By Christina Hermoso
A Roman Catholic Church leader called on the faithful to do corporal works of mercy in observance of the Holy Week.
Prelature of Marawi Bishop Edwin Dela Peña said doing corporal works of mercy will make the observance of the Holy Week more meaningful as we commemorate the sacrifices done by Jesus to save mankind from eternal damnation.
“Let us do corporal works of mercy instead of just simply observing traditional sacrifices like fasting. Fasting is good but maybe we can also opt for the kind of fasting that would benefit our brothers and sisters to make our sacrifice more meaningful,” Dela Peña said over Church-run Radio Veritas.
Corporal works of mercy may include feeding the hungry, visiting the sick and the prisoners, the elderly,and the dead, and almsgiving, among others.
“Doing corporal works of mercy is a form of social awakening when we become aware and open to the truth that we are responsible for one another and that we are our brothers’ keeper. Let us be more socially aware and socially involved,” the prelate said.
Dela Peña cited as example helping the internally displaced people (IDP’s) in Marawi, especially since many of the residents are still unable to return to their localities. The bishop said residents from around 24 barangays or those from severely damaged areas have not even begun rebuilding their lives.
Meanwhile, the three-day “pabasa,” a well-preserved Holy Week tradition begins today, Holy Monday, particularly in the provinces where it has remained a common Holy Week observance.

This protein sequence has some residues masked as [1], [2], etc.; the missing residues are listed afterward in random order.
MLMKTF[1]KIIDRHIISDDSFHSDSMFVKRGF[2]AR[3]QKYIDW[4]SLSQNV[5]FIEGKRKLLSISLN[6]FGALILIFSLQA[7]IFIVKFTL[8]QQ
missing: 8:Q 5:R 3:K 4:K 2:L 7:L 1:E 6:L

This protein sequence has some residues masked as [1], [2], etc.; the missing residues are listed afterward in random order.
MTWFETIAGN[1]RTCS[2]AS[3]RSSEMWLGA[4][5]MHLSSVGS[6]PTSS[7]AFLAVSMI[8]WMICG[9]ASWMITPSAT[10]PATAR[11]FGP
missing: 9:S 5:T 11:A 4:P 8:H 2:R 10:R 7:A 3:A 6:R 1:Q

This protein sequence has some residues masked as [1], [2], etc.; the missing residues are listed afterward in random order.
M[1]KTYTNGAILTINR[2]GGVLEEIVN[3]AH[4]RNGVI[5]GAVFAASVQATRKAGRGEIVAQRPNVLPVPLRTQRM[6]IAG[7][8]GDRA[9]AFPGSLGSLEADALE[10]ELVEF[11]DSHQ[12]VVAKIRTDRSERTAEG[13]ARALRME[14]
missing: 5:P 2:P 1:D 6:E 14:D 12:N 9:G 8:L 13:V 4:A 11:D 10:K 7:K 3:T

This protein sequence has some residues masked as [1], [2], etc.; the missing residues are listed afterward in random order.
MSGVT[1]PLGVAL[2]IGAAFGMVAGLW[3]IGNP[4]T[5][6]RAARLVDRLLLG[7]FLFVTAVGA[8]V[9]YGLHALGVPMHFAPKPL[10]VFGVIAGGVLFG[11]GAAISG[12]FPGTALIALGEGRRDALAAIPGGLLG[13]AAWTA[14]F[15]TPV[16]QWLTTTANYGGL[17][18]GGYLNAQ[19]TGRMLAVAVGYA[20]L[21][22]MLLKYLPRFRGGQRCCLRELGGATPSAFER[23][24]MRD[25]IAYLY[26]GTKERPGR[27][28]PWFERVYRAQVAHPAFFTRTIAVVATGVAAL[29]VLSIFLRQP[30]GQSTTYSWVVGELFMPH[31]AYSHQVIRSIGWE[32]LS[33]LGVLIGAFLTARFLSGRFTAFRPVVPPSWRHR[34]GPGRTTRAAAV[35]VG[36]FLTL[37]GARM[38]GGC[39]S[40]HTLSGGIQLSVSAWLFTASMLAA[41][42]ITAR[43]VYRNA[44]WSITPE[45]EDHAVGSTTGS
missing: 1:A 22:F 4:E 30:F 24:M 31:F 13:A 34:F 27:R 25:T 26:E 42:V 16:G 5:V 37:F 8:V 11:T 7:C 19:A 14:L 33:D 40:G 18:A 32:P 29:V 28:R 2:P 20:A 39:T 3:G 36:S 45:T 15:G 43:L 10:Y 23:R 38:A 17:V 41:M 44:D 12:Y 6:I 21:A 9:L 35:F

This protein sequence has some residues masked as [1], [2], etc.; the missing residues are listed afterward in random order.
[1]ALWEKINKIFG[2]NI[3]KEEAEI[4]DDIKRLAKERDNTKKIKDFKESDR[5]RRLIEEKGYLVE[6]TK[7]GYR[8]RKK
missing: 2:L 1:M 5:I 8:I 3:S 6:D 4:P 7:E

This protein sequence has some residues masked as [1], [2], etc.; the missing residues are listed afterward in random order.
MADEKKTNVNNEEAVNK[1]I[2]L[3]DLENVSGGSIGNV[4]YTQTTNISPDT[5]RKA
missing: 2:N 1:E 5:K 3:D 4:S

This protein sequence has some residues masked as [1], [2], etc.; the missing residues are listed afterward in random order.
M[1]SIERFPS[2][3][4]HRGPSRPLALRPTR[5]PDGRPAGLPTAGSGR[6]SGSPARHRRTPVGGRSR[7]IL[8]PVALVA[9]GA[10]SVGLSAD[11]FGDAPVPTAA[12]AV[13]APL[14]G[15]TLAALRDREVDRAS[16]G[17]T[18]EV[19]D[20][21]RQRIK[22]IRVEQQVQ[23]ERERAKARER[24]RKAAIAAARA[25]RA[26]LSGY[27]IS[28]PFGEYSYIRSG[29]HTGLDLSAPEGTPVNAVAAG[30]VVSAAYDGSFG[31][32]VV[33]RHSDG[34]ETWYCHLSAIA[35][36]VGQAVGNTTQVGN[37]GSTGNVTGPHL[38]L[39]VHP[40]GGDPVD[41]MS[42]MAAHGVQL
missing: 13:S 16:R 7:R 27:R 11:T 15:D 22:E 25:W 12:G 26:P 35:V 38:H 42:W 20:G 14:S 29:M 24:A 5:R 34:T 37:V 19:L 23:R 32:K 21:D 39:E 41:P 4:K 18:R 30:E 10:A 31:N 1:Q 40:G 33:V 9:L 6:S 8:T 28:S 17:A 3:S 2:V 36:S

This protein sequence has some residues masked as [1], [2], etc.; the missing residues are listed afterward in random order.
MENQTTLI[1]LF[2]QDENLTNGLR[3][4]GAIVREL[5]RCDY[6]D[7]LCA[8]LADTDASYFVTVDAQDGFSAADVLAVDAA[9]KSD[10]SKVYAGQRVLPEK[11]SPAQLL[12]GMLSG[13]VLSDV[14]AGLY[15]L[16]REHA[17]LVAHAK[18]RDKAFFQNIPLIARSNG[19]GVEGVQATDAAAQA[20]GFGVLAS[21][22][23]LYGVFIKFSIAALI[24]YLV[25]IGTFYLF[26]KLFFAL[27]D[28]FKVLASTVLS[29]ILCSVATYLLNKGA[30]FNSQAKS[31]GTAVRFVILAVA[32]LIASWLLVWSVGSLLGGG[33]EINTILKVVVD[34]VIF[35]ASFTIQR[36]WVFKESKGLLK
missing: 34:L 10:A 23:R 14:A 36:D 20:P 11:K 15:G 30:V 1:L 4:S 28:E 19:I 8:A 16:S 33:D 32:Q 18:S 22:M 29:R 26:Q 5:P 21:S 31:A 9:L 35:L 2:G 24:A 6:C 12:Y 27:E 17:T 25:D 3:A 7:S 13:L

Also known as “pasyon” in reference to the Passion of Christ, the Gregorian chanting of the poetic prayer story on the life, passion, death, and resurrection of Christ, is traditionally led by the town elders who sing in shifts. In recent years, the melodies of popular tunes are alternately used with the traditional chanting in monotone to make it sound more interesting, lively, and appealing even to the young.
The marathon chanting of verses on the life of Jesus from the pages of the Sacred Scriptures is likewise observed in some churches in Metro Manila such as at the Quiapo Church, where the “pabasa” is held from Holy Monday to Holy Wednesday.
Under the scorching summer heat, penitents and flagellants walk the streets while whipping their backs as a form of penitence or sacrifice. The practice, which has been discouraged by the Church and most recently, even by the Department of Health, is traditionally done annually by penitents in the provinces as a form of “panata” or vow in thanksgiving for an answered prayer or for a standing request or petition. Many of the flagellants, some even wearing a crown of thorns, bore visible scars on their backs, a sign of years of self- flagellation and sacrifice.
Holy Monday in the life of Jesus narrates the story of the Anointing at Bethany, which focuses on Mary, the sister of Martha and the resurrected Lazarus. Mary anoints Jesus’ feet with costly perfume and wipes them with her hair. Many of the Jews were also starting to affirm their faith in Jesus on seeing Lazarus whom He raised from the dead.
From today until Holy Wednesday, prayers and reflections will focus on the theme, Jesus as the Bridegroom of the Church.
Church leaders continue to call on the faithful to go to confession, to perform works of charity, and to offer prayers at the Adoration Chapel.
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